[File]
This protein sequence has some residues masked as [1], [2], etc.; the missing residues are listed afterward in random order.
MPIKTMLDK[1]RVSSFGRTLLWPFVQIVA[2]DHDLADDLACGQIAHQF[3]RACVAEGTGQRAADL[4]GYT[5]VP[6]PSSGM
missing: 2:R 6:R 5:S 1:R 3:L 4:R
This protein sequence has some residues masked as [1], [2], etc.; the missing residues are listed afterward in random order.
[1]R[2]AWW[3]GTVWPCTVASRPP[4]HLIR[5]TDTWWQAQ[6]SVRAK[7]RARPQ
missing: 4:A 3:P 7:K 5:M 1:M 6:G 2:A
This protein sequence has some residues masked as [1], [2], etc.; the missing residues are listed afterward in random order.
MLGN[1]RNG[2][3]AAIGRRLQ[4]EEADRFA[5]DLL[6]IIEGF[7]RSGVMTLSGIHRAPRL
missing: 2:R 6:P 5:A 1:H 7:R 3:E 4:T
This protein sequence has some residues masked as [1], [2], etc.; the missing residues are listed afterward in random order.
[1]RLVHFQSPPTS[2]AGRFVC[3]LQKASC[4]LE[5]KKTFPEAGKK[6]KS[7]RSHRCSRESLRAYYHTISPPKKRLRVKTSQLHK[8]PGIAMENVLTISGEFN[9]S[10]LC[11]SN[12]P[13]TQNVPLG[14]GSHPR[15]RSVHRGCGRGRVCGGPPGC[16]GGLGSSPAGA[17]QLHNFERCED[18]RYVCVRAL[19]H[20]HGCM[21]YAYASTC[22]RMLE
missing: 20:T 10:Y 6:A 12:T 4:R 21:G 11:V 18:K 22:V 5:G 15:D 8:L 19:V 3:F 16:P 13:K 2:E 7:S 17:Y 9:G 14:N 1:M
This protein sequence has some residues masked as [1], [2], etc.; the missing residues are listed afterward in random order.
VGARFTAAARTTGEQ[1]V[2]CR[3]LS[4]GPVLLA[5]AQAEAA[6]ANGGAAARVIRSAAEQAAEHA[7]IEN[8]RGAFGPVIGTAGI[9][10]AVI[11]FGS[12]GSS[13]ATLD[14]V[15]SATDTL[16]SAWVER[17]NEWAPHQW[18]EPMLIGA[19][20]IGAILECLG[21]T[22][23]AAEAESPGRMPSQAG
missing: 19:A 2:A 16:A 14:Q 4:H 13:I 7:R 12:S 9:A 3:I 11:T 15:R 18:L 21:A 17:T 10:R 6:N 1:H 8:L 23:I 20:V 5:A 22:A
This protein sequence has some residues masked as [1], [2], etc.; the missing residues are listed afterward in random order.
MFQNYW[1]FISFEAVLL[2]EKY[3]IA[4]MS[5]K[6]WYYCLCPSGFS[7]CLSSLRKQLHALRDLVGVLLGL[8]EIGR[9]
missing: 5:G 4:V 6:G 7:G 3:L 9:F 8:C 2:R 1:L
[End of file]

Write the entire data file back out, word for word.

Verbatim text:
This protein sequence has some residues masked as [1], [2], etc.; the missing residues are listed afterward in random order.
MPIKTMLDK[1]RVSSFGRTLLWPFVQIVA[2]DHDLADDLACGQIAHQF[3]RACVAEGTGQRAADL[4]GYT[5]VP[6]PSSGM
missing: 2:R 6:R 5:S 1:R 3:L 4:R
This protein sequence has some residues masked as [1], [2], etc.; the missing residues are listed afterward in random order.
[1]R[2]AWW[3]GTVWPCTVASRPP[4]HLIR[5]TDTWWQAQ[6]SVRAK[7]RARPQ
missing: 4:A 3:P 7:K 5:M 1:M 6:G 2:A
This protein sequence has some residues masked as [1], [2], etc.; the missing residues are listed afterward in random order.
MLGN[1]RNG[2][3]AAIGRRLQ[4]EEADRFA[5]DLL[6]IIEGF[7]RSGVMTLSGIHRAPRL
missing: 2:R 6:P 5:A 1:H 7:R 3:E 4:T
This protein sequence has some residues masked as [1], [2], etc.; the missing residues are listed afterward in random order.
[1]RLVHFQSPPTS[2]AGRFVC[3]LQKASC[4]LE[5]KKTFPEAGKK[6]KS[7]RSHRCSRESLRAYYHTISPPKKRLRVKTSQLHK[8]PGIAMENVLTISGEFN[9]S[10]LC[11]SN[12]P[13]TQNVPLG[14]GSHPR[15]RSVHRGCGRGRVCGGPPGC[16]GGLGSSPAGA[17]QLHNFERCED[18]RYVCVRAL[19]H[20]HGCM[21]YAYASTC[22]RMLE
missing: 20:T 10:Y 6:A 12:T 4:R 21:G 11:V 18:K 22:V 5:G 15:D 8:L 19:V 3:F 16:P 13:K 2:E 7:S 17:Y 9:G 14:N 1:M
This protein sequence has some residues masked as [1], [2], etc.; the missing residues are listed afterward in random order.
VGARFTAAARTTGEQ[1]V[2]CR[3]LS[4]GPVLLA[5]AQAEAA[6]ANGGAAARVIRSAAEQAAEHA[7]IEN[8]RGAFGPVIGTAGI[9][10]AVI[11]FGS[12]GSS[13]ATLD[14]V[15]SATDTL[16]SAWVER[17]NEWAPHQW[18]EPMLIGA[19][20]IGAILECLG[21]T[22][23]AAEAESPGRMPSQAG
missing: 19:A 2:A 16:A 14:Q 4:H 13:I 7:R 12:S 9:A 3:I 11:T 15:R 18:L 21:A 17:T 10:R 6:N 1:H 8:L 23:I 20:V 5:A 22:A
This protein sequence has some residues masked as [1], [2], etc.; the missing residues are listed afterward in random order.
MFQNYW[1]FISFEAVLL[2]EKY[3]IA[4]MS[5]K[6]WYYCLCPSGFS[7]CLSSLRKQLHALRDLVGVLLGL[8]EIGR[9]
missing: 5:G 4:V 6:G 7:G 3:L 9:F 8:C 2:R 1:L